Etihad Airways has just reported their 2018 results, and… they’re really, really bad. The press release about these results is titled “Etihad Airways Improves Core Performance in 2018 a Transformation Continues.” Well, that’s one way to look at it.
Etihad announced a loss of 1.28 billion USD on a total of 5.86 billion USD of revenue. As a point of comparison, in 2017 the airline reported a loss of 1.52 billion USD on a total of 6.0 billion USD of revenue. Emirates has revealed their financial results for the past financial year, ending March 31, 2019. Emirates did much better than Etihad.
Etihad began a five year transformation plan in 2017, when they cut off some of the airlines they had invested in that they realized they’d never be able to turn around. It seems the government of Abu Dhabi was no longer happy just flushing money down the drain, and actually wanted to make a more sustainable airline.
A couple of years ago Etihad stopped pouring money into Alitalia
So as much as their 2018 results are horrible, in fairness, they are significantly better than their 2017 results. Etihad says they’ve improved their core operating performance despite “challenging market conditions and effects of an increase in fuel prices.”
Some interesting stats:
- In 2018 Etihad carried 17.8 million passengers with a 76.4% load factor (in 2017 they carried 18.6 million passengers with a 78.5% load factor)
- Their capacity decreased by 4% in 2018 (based on available seat kilometers)
- The airline increased yields by 4%, driven by capacity discipline, network and fleet optimization, and growing market share in premium and point-to-point markets
- The airline reduced costs by 416 million USD to 6.9 billion USD, compared to 7.3 billion USD in 2017
- Direct operating costs were reduced by 226 million USD, or 3.6% (bye bye pajamas, lounge spas, etc.)
- Administration and general expenses declined by 190 million USD, or 19%
Etihad reported a load factor of 76.4% in 2018
As Etihad Group CEO Tony Douglas describes it:
“In 2018, we continued to forge ahead with our transformation journey by streamlining our cost base, improving our cash-flow and strengthening our balance sheet.
Our transformation is instilling a renewed sense of confidence in our customers, our partners and our people. As a major enabler of commerce and tourism to and from Abu Dhabi, we are intrinsically linked to the continued success of the emirate.”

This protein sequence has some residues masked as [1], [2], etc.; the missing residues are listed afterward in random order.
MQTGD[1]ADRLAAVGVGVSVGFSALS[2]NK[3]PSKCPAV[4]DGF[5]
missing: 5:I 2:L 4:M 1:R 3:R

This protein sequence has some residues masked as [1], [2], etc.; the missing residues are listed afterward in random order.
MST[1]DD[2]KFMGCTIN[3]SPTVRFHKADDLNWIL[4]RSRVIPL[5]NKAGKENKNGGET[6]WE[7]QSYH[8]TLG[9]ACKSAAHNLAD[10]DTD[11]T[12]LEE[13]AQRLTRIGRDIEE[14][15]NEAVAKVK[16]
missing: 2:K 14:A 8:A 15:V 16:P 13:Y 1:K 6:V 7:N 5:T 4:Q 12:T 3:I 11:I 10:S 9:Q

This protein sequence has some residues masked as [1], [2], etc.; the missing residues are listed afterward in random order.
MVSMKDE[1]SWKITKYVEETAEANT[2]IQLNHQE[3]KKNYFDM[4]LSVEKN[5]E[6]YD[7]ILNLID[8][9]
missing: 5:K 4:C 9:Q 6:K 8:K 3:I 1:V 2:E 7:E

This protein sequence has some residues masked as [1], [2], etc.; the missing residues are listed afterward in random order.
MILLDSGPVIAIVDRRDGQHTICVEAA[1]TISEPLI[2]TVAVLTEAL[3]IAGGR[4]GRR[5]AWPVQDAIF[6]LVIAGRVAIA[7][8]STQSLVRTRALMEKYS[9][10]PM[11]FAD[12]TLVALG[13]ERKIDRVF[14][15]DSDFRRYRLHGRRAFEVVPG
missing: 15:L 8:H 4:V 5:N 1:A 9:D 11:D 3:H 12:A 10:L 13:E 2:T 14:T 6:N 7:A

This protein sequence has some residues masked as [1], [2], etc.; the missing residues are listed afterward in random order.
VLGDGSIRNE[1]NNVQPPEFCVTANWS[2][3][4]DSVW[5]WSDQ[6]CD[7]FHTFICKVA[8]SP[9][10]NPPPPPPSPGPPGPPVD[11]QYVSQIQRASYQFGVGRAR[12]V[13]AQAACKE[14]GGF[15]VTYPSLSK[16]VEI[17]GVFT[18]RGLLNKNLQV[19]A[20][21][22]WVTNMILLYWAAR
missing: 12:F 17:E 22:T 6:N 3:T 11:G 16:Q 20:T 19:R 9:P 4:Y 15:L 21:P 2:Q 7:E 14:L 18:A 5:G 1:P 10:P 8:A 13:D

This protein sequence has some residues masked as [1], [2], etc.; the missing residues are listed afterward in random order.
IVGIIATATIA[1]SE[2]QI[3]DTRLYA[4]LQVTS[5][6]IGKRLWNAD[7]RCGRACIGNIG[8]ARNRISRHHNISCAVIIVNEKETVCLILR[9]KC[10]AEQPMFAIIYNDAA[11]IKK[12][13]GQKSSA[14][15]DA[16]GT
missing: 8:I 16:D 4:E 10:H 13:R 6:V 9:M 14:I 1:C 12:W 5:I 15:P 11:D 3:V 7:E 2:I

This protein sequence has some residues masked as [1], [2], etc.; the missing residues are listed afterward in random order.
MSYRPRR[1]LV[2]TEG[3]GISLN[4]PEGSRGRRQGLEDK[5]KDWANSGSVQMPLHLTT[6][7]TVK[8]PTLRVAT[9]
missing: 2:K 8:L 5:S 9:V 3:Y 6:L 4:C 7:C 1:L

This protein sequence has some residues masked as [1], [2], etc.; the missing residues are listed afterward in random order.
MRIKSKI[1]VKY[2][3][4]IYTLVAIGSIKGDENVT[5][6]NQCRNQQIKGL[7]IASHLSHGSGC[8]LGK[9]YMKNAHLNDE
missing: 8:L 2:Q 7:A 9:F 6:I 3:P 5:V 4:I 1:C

A few other interesting things to note about 2018:
- The airline ended unprofitable routes to Tehran, Jaipur, Entebbe, Dallas, Ho Chi Minh City, Dhaka, Dar es Salaam, Edinburgh, and Perth
- The airline took delivery of eight new planes, including three 787-9s, four 787-10s, and one 777-200 freighter
- The airline says that they’ve had a “particular focus on inflight retail offering, unbundling of services and fares, and installation of new seating products”
Etihad took delivery of seven 787s in 2018
Losses of 1.28 billion USD on a total of 5.86 billion USD in revenue are really rough, if you ask me. Still, it represents a significant improvement over the past two years — in 2017 the airline lost 1.52 billion USD, and in 2016 the airline lost 1.95 billion USD. That’s a total of 4.75 billion USD in losses over the past three years.
The most concerning thing is at this point they can’t blame the losses on airberlin, Alitalia, etc. They’ve divested from many of these failed airlines. They’ve also done a huge amount of cost cutting in 2018, and passengers have noticed.
It’s not like Etihad’s losses are just a few percent of their revenue. This past year their losses were equivalent to 22% of their revenue. No matter how you slice it, that’s really, really rough.
The airline has 111 planes, so if you take their losses and divide them by the number of planes, each plane in their fleet loses the airline an average of $32,000 per day. Let me note that I realize this is a completely oversimplified (and actually worthless) metric, though I think it at least helps demonstrate the scale of their losses.
We know that Etihad is undoing their growth planes from the past by canceling aircraft orders, but at this point I question how much more they can do to really turn around their results.